Ortega Dashes Nicaraguans’ Hopes of a Vaccine Soon

Daniel Ortega and Rosario Murillo commemorated the 87th anniversary of Sandino’s assassination. Photo: Offices of the Presidency

The Nicaraguan leader made his first public appearance in forty days. He expressed generalities about COVID-19 and the US sanctions.

By Ivette Munguia (Confidencial)

HAVANA TIMES – Nicaraguan President Daniel Ortega has dismissed hopes of COVID-19 vaccinations for Nicaragua arriving “soon”. In his first public appearance in forty days, he limited his information to the vague promise: “the moment will arrive”. The moment he referred to is that when the country has access to the vaccine.

Currently, Ortega stated, the vaccine is in “the hands of powerful countries.” “Of course,” he added, “it’s a great business for the companies that made the vaccines. They can put any price they want on it.”

“Beyond (…) social distancing, handwashing, masks, the measure that is really going to protect us is the vaccine,” the ruler recognized. Ortega spoke from a stage at Nicaragua’s Plaza de la Revolution. Neither he nor his wife and first lady, Rosario Murillo, wore a mask during their presentation. Despite this, they greeted the Generals, the high police commands and National Assembly deputies Gustavo Porras and Maritza Espinales with a kiss and a hug. Later, they held photo sessions with the Sandinista Youth.

According to Ortega, the Pan-American Health Organization, as well as Russia and India, have expressed their “good will”. They’ve offered to put the COVID-19 vaccine at Nicaragua’s disposition. The problem with the PAHO offer, Ortega stated, is that “they can’t guarantee that the vaccines will arrive quickly. That’s because they’re applying them first in the developed countries, those who have more money to buy them. These countries are fighting among themselves to purchase vaccines.”

“We have the funds available to buy vaccines,” Ortega stressed. However, “the conditions for countries like ours to access the vaccines remain to be seen. We’re sure that the moment will come in which we can obtain the vaccine.” These were his comments during the act commemorating the 87th anniversary of the assassination of Augusto C. Sandino. The activity was broadcast over all the Nicaraguan radio and television networks.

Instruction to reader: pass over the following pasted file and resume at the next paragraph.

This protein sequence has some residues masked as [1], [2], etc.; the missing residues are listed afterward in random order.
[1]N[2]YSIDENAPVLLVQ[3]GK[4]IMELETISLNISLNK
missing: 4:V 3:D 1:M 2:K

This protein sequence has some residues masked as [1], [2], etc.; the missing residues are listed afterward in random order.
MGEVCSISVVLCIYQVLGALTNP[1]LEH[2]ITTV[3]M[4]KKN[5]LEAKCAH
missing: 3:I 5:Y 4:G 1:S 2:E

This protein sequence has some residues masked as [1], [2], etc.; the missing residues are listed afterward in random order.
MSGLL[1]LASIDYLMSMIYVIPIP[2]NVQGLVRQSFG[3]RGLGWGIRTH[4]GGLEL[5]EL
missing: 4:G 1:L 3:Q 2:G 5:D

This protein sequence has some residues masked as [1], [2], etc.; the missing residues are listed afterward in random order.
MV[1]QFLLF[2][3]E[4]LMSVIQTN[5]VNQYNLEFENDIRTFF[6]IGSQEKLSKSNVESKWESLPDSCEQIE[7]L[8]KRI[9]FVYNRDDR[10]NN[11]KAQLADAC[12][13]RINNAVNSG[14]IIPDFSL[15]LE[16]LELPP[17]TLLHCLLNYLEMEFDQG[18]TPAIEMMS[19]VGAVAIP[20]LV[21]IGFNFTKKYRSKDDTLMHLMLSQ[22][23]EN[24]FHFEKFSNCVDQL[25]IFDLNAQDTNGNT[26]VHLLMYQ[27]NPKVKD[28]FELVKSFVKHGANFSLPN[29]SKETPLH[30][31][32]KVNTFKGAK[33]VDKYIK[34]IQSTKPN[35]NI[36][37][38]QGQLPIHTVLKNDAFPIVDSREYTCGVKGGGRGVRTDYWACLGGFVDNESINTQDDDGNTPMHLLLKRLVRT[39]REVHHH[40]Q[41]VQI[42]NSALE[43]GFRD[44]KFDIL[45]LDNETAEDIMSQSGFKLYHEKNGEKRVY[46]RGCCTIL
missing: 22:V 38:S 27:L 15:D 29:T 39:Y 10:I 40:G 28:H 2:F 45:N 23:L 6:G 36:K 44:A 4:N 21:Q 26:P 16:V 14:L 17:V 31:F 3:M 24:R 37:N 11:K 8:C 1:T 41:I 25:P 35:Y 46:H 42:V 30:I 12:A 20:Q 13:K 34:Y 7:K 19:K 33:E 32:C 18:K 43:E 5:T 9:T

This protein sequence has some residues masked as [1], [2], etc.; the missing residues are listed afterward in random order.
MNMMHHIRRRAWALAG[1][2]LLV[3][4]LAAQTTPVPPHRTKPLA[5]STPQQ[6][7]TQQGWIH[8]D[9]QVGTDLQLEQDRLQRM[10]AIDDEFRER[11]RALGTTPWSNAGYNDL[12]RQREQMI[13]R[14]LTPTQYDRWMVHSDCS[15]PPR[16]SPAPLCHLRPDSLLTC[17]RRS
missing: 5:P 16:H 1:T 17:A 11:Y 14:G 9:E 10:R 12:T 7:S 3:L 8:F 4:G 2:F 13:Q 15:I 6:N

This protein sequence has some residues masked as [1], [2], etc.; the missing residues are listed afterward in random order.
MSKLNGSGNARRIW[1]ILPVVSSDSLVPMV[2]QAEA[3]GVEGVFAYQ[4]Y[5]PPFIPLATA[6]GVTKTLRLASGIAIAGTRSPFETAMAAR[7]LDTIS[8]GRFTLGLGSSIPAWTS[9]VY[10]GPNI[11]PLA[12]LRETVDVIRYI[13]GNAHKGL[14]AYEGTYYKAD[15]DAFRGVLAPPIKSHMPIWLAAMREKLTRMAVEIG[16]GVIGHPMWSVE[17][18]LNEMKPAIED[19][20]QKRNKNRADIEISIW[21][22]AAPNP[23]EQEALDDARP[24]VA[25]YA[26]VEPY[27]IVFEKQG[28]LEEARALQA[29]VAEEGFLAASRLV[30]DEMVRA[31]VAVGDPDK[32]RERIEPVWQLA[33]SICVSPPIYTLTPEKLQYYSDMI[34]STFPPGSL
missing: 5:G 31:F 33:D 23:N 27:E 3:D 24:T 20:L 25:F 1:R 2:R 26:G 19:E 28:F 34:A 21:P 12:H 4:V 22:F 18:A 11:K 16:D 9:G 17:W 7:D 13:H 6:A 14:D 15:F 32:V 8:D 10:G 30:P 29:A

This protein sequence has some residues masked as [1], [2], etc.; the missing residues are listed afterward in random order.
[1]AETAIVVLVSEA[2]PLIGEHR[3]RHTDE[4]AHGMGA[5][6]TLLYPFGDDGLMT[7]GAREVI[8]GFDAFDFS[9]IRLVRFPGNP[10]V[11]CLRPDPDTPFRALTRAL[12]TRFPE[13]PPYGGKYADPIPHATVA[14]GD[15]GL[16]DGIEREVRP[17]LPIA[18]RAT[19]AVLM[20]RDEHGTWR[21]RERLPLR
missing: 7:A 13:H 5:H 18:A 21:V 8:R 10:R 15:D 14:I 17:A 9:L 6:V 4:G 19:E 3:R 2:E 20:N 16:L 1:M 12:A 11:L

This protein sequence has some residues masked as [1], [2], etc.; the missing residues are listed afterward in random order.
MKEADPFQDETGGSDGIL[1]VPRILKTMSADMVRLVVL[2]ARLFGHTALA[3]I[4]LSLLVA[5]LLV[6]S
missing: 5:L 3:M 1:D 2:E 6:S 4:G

Demands an end to sanctions

Ortega took advantage of his platform to demand that the US government end the sanctions against Nicaragua, Cuba and Venezuela. He advocated for a dialogue among nations, to combat the COVID-19 pandemic together.

“In these times [of pandemic], how greatly we need a cease fire. One that covers all types of aggression, in all the countries of the world. Because these are times of profound change that we’re going through,” Ortega said

He questioned the United States yet again for presenting itself as “the nation that’s most respectful of human rights. The purest and cleanest country on the planet.” Instead, in Ortega’s judgement, they’re “barbaric” and “terrorists”.

“Where are the barbarians? Where are the terrorists? They’re in Washington. The barbarians and terrorists are in Washington, and we know the long history of the United States,” Ortega accused. He noted the dropping of the atomic bombs at Hiroshima and Nagasaki.

Ortega insisted that sanctions against his ally Nicolas Maduro in Venezuela should end, as well as those against Cuba. “We won’t stop clamoring for this, as we do in all the conferences. The sanctions against Venezuela and against our brother country of Cuba must cease.”

To the Nicaraguan ruler, “in these times” nations must unite “on a global level” to face issues like the pandemic. “The United States shouldn’t forget that no one on this planet is without a place. That’s why it’s important to dialogue, arrive at agreements,” he urged.

He advocated for the United States and the European Union “to place their hands on their consciences in these conditions.” They should “not continue acting as they amid the pandemic. Throwing kicks through sanctions, with attitudes of supremacy.”

“Here’s what the large world powers should do now: look for points of agreement, so that we can save humanity. It’s not a question of helping the most impoverished countries. The problem is global. Otherwise, the virus will be out there, moving, travelling from one side to another,” Ortega concluded.

Read more from Nicaragua here on Havana Times.


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